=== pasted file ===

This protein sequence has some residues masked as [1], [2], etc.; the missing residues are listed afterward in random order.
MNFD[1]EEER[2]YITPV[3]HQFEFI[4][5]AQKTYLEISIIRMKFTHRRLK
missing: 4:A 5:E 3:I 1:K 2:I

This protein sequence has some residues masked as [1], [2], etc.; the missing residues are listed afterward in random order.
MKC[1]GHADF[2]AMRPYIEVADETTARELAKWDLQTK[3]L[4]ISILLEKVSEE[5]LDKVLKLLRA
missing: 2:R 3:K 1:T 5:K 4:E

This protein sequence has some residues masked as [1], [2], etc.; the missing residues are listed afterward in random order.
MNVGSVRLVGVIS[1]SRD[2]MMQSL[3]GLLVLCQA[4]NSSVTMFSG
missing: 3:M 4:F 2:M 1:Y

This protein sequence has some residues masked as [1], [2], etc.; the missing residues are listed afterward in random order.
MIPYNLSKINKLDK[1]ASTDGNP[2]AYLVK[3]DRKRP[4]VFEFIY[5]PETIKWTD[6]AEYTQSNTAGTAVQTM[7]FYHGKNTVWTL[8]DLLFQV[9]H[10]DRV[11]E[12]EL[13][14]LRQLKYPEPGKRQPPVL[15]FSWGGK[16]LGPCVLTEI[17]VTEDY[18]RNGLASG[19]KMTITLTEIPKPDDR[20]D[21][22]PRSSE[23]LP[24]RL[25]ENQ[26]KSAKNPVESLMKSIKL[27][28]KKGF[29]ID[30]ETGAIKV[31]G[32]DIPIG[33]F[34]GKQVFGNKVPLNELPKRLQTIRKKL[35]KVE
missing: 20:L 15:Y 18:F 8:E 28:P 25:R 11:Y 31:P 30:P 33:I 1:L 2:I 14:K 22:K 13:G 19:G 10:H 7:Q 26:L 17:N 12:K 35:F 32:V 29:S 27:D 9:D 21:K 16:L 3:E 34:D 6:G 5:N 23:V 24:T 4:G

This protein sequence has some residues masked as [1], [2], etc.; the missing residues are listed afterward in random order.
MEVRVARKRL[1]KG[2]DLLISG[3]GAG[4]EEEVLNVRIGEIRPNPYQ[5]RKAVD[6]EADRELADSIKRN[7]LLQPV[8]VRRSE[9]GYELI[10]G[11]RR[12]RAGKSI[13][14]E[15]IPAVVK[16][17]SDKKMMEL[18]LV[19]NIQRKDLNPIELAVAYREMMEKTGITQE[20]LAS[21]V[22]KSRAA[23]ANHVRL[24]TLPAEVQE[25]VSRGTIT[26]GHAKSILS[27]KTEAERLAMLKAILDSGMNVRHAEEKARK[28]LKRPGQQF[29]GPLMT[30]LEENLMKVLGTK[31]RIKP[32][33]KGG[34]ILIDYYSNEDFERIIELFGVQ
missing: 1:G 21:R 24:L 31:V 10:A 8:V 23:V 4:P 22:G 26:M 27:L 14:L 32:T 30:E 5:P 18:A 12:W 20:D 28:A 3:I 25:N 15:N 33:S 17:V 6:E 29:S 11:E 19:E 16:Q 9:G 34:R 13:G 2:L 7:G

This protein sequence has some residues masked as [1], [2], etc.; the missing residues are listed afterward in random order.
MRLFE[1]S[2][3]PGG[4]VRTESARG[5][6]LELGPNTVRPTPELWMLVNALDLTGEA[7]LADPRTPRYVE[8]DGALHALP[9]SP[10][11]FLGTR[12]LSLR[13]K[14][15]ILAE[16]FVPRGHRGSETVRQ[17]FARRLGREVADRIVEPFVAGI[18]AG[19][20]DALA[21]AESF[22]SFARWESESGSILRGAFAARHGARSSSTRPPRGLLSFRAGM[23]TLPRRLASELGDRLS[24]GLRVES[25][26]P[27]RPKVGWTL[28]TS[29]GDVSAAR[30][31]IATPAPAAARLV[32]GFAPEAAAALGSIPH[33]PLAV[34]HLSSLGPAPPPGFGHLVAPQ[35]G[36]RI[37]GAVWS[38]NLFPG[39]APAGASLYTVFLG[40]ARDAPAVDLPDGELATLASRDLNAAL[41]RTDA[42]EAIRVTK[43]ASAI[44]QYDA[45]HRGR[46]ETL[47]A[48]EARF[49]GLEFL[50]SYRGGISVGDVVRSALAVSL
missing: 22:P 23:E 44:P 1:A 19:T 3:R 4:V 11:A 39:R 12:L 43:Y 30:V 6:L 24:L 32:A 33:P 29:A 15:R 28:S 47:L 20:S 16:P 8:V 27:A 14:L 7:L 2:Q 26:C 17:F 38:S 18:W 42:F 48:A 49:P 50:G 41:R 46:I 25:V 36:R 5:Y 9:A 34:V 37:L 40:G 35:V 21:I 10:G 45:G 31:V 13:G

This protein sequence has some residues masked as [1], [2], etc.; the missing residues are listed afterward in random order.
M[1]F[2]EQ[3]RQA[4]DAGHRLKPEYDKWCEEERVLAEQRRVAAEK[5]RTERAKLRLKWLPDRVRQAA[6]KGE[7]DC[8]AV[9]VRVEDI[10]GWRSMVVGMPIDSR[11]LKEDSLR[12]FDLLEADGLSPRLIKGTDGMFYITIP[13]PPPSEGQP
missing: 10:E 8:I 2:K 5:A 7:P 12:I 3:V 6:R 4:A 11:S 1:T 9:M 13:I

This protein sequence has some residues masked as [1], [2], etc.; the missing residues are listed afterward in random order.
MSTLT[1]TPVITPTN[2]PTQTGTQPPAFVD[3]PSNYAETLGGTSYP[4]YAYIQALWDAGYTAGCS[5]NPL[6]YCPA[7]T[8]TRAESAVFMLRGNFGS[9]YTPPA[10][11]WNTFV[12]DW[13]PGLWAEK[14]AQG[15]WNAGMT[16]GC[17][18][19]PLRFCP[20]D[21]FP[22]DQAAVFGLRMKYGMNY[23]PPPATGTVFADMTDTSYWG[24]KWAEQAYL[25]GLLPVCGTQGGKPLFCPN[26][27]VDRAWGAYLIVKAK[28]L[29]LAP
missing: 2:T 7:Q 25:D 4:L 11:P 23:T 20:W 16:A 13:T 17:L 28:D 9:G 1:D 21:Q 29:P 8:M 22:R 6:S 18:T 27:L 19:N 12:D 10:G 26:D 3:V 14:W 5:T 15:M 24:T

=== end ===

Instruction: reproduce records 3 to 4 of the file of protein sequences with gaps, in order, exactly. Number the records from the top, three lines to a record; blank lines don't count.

This protein sequence has some residues masked as [1], [2], etc.; the missing residues are listed afterward in random order.
MNVGSVRLVGVIS[1]SRD[2]MMQSL[3]GLLVLCQA[4]NSSVTMFSG
missing: 3:M 4:F 2:M 1:Y

This protein sequence has some residues masked as [1], [2], etc.; the missing residues are listed afterward in random order.
MIPYNLSKINKLDK[1]ASTDGNP[2]AYLVK[3]DRKRP[4]VFEFIY[5]PETIKWTD[6]AEYTQSNTAGTAVQTM[7]FYHGKNTVWTL[8]DLLFQV[9]H[10]DRV[11]E[12]EL[13][14]LRQLKYPEPGKRQPPVL[15]FSWGGK[16]LGPCVLTEI[17]VTEDY[18]RNGLASG[19]KMTITLTEIPKPDDR[20]D[21][22]PRSSE[23]LP[24]RL[25]ENQ[26]KSAKNPVESLMKSIKL[27][28]KKGF[29]ID[30]ETGAIKV[31]G[32]DIPIG[33]F[34]GKQVFGNKVPLNELPKRLQTIRKKL[35]KVE
missing: 20:L 15:Y 18:F 8:E 28:P 25:R 11:Y 31:P 30:P 33:I 1:L 2:I 14:K 22:K 13:G 19:G 10:H 7:Q 26:L 17:N 12:K 35:F 32:V 29:S 27:D 9:D 21:K 16:L 3:E 34:D 6:G 5:N 23:V 24:T 4:G